Doctor says Romo's risk in playing is extremely small

Doctor says Romo's risk in playing is extremely small

Credit: WFAA

Cowboys quarterback Tony Romo leaves the field in San Francisco for treatment after first half rib injury.

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by GEORGE RIBA

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WFAA

Posted on September 20, 2011 at 6:27 PM

Updated Tuesday, Sep 20 at 6:44 PM

Poll:
Should Tony Romo play in next Monday's game against the Redskins?

IRVING - The fact that quarterback Tony Romo was able to return to the game on Sunday was an early indication that he might be able to play in the Cowboys home opener versus the Redskins.

"I would not think there's any reason to think he won't be able to play Monday," said Cowboys head coach Jason Garrett. "We're certainly hopeful."
 
Romo showed unbelievable toughness to be able to return to the game. A fractured rib is one thing, but when the Cowboys released a statement saying there was also evidence of a pneumothorax, that sent up a red flag in the medical community.
 
"Pneumothorax is basically when the pressure gradient and the lung changes," said Dr. J. Scott Quinby, an orthopaedic surgeon at Baylor University Medical Center. "Your lungs expand based on negative pressure and if you lose that pressure gradient, the lung collapses."
 
Quinby said contrary to what some people believe, a re-injury would not pose a risk to Romo's life.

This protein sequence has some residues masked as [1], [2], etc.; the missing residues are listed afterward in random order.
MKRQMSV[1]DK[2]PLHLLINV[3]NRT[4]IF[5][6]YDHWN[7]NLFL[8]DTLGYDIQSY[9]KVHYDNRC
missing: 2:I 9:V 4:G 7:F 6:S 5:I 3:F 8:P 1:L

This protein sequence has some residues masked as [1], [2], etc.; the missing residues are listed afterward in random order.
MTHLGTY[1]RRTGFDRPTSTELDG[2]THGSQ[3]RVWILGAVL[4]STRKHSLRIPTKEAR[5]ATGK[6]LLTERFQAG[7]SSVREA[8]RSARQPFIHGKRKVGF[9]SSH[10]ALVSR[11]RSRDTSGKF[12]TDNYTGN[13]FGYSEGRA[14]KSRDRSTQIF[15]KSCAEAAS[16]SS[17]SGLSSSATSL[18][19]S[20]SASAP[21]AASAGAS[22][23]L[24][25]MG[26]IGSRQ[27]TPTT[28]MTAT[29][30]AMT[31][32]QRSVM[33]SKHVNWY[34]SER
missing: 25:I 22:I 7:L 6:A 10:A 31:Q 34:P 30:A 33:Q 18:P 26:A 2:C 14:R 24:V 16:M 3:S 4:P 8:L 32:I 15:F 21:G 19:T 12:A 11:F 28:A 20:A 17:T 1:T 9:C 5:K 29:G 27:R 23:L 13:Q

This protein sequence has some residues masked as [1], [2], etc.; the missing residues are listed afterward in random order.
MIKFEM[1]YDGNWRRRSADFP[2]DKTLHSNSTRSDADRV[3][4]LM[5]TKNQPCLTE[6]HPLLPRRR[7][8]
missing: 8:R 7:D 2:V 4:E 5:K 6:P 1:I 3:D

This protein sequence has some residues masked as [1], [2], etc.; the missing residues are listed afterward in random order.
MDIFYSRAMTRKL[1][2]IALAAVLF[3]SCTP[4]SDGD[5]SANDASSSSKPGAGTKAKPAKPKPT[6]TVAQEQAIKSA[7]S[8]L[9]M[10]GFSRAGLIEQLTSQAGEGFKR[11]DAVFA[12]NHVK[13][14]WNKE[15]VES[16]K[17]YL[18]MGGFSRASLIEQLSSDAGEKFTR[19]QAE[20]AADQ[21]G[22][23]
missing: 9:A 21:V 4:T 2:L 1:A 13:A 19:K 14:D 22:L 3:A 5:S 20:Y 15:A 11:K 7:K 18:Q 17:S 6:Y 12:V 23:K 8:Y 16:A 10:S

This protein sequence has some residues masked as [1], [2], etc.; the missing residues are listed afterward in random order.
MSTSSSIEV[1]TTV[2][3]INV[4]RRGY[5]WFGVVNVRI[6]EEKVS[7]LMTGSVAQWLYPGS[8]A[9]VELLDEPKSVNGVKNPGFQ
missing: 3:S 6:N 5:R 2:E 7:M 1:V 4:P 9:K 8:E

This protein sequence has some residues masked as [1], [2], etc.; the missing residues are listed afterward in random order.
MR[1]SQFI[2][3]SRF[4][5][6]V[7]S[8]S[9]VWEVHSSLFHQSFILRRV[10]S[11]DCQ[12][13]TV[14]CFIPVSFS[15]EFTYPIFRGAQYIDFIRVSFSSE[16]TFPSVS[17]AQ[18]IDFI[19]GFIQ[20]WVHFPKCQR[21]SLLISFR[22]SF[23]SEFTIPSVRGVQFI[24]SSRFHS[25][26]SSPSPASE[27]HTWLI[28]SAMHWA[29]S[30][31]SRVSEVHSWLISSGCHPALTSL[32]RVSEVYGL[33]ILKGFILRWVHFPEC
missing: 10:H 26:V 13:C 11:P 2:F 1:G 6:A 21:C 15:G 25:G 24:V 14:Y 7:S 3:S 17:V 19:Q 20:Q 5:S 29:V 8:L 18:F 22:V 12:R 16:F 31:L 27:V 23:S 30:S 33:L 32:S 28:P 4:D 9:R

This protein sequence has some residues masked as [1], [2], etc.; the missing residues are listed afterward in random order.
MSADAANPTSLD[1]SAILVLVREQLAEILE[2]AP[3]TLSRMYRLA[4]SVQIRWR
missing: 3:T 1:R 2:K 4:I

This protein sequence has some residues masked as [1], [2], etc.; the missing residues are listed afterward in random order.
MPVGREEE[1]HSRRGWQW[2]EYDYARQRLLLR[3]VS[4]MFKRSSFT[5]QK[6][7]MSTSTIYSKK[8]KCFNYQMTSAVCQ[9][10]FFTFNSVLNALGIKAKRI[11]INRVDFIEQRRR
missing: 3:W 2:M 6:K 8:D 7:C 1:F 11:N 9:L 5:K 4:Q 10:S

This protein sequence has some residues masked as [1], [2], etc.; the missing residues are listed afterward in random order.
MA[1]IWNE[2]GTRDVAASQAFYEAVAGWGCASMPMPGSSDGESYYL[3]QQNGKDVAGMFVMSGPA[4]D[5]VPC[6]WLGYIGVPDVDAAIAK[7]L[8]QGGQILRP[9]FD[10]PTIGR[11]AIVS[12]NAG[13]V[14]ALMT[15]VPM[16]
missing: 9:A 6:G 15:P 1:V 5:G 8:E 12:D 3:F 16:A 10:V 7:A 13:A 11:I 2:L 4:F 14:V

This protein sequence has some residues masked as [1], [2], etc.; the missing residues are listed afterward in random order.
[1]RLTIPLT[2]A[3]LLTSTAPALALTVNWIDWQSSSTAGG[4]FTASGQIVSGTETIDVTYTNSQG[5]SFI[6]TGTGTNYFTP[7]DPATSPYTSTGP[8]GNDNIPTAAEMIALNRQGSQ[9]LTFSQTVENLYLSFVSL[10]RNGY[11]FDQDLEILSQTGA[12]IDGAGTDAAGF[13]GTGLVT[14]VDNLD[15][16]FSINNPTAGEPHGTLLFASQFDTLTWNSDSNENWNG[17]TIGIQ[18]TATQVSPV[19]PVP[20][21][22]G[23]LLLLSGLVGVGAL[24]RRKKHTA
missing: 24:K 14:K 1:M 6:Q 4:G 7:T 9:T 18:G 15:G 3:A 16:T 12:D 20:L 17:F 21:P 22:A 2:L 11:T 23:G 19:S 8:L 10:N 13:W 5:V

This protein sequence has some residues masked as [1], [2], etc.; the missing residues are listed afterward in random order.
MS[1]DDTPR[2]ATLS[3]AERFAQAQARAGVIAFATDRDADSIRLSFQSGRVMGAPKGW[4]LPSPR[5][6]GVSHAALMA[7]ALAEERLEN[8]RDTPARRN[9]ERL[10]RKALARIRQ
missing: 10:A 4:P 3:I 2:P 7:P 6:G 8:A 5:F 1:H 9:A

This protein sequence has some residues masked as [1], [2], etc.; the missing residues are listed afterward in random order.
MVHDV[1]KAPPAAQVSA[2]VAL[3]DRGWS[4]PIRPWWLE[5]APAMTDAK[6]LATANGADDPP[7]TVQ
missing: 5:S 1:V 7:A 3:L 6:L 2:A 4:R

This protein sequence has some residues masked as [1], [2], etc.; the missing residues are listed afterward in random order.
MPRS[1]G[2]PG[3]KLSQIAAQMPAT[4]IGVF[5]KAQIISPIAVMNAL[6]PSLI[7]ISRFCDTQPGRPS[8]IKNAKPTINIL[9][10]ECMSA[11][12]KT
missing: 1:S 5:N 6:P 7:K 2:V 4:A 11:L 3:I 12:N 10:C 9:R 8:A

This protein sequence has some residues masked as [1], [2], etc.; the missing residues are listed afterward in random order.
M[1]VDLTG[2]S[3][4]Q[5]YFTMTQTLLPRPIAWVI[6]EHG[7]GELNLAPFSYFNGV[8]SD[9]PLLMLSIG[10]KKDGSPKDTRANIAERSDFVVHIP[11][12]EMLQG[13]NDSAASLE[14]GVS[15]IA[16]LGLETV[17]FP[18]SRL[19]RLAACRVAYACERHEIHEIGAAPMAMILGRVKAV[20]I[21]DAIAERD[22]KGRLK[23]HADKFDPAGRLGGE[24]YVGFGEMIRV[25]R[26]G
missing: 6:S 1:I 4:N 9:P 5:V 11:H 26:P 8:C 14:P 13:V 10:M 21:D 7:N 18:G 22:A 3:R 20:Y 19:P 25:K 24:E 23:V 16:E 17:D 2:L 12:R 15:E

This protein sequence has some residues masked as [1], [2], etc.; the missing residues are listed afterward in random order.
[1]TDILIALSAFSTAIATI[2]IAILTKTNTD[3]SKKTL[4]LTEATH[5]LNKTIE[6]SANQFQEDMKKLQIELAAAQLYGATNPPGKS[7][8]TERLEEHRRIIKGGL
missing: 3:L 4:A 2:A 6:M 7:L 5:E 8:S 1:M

"For that to occur would be unprecedented," Quinby said. "Anything is possible, but the likelyhood is extremely small."
 
Without having direct knowledge of Romo's injury, Quinby said the rib will take more time heal, but the lung injury may only take a few days. If it's a small injury, the time is shorter.
 
"Yeah, it could be a matter of days for it to go away," Quinby said.
 
Which means Romo could play Monday without putting himself at even more risk.
 
"As long as he's able to function outside of competitive play at full capacity and is able to throw effectively, I think the sports community universally would think that it would be safe for him to return," Quinby said.
 
Of course, he wasn't the only doctor to weight in.

"As a trauma surgeon, I think it's probably safe to let him give it shot,"
said Dr. Alex Eastman from Parkland Memorial Hospital. "But as a Redskin fan, I think he needs to be out at least 18 weeks."
 
It sounds like the Cowboys-Redskins rivalry is still alive and well.

E-mail griba@wfaa.com

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